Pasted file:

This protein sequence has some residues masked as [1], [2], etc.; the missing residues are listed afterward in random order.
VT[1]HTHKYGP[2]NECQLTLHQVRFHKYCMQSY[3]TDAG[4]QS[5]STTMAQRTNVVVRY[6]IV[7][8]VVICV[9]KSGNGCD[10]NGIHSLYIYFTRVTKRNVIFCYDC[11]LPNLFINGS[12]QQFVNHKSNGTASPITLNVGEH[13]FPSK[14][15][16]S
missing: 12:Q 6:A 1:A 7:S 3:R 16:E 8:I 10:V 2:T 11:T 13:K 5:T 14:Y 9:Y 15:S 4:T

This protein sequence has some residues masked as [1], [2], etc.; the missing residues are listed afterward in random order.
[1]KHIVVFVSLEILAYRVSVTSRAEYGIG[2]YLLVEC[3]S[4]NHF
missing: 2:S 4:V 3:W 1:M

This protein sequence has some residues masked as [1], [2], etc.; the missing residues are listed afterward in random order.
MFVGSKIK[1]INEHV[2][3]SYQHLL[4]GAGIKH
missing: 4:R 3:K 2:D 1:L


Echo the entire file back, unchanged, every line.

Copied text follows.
This protein sequence has some residues masked as [1], [2], etc.; the missing residues are listed afterward in random order.
VT[1]HTHKYGP[2]NECQLTLHQVRFHKYCMQSY[3]TDAG[4]QS[5]STTMAQRTNVVVRY[6]IV[7][8]VVICV[9]KSGNGCD[10]NGIHSLYIYFTRVTKRNVIFCYDC[11]LPNLFINGS[12]QQFVNHKSNGTASPITLNVGEH[13]FPSK[14][15][16]S
missing: 12:Q 6:A 1:A 7:S 3:R 16:E 8:I 10:V 2:T 11:T 13:K 5:T 14:Y 9:Y 15:S 4:T

This protein sequence has some residues masked as [1], [2], etc.; the missing residues are listed afterward in random order.
[1]KHIVVFVSLEILAYRVSVTSRAEYGIG[2]YLLVEC[3]S[4]NHF
missing: 2:S 4:V 3:W 1:M

This protein sequence has some residues masked as [1], [2], etc.; the missing residues are listed afterward in random order.
MFVGSKIK[1]INEHV[2][3]SYQHLL[4]GAGIKH
missing: 4:R 3:K 2:D 1:L